How to Support Someone with a Chronic Illness
Whether you yourself have been diagnosed with an illness or know someone who has, it’s important to know how to support someone with a chronic illness. The first step is knowing what to say, and what not to say to someone with chronic pain or illness. It’s often difficult to know what someone who is struggling with a chronic illness needs or wants, here we’re going to outline a few ways how to help someone with chronic illness.
How to Support Someone With A Chronic Illness
It’s a terrible situation to be in when someone close to you is suffering and not know how to help them. We often default to letting the person know that they can contact us if they need anything, but this may not be the best option. Sometimes people are in too much pain mentally or physically to make a decision about what they may need help with.
Offering specific types of help is the best way how to support someone with a chronic illness. Here is a list of ways that you can specify what you will do to help:
- Offer to bring lunch or dinner over
- Offer to take their dog for a walk
- Offer to pick up pet food, or litter before stopping by
- Offer to watch their children or take them to the park
- Offer to take them out for a drive
- Offer to come by and clean the bathrooms or do laundry
- Offer to run to the grocery for them
Being specific is key because often people don’t want to put a burden on someone else but when given a specific task or way to help, it can be received well. If by chance you offer to help in specific ways and aren’t getting a response, give the person some time, but try again. It all depends on how comfortable you are with the person and what your relationship is like. If you are very close with the person, just decide on a task and stop by one day and do it. It can be difficult for people to accept help but when something is done for them without having asked, it can feel good on both ends.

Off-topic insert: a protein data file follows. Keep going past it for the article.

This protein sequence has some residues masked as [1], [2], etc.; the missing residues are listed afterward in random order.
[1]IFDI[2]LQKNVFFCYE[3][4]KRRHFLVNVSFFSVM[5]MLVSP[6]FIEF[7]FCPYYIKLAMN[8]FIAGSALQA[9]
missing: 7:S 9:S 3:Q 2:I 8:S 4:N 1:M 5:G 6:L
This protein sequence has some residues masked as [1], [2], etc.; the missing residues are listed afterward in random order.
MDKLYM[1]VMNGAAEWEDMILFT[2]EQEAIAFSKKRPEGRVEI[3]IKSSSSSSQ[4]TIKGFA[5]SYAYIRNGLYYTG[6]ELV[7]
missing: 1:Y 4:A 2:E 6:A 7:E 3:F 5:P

What Not to Say To Someone With Chronic Pain
It seems like whenever someone is diagnosed with a chronic illness or has chronic pain, everyone has an opinion about it. It’s best that these sort of opinions or comments are left unsaid, unless you are a doctor and are familiar with the medical history of the individual.
If you are not a doctor, no matter the research you do, you have to remember that the individual is probably feeling a lot of pressure and pain and hearing your opinion or remedies will not make it any easier for them. That doesn’t mean that you can’t do your own research out of curiosity, but you don’t have to share everything you learn with the person. Instead try positive reinforcement and love.
Remind the individual about how special they are to you and what they mean to you. Tell them that you love them and that you are here for them. Sometimes the best medicine for someone who is feeling pain is hearing that they are cared for and loved. Once you have helped out and told the person how much they mean to you the best thing you can do is listen, listen to the person and give them your time. They probably have a lot they want to share, especially over time.
Being supportive through actions, expressions and listening can be a great way how to help someone with a chronic illness.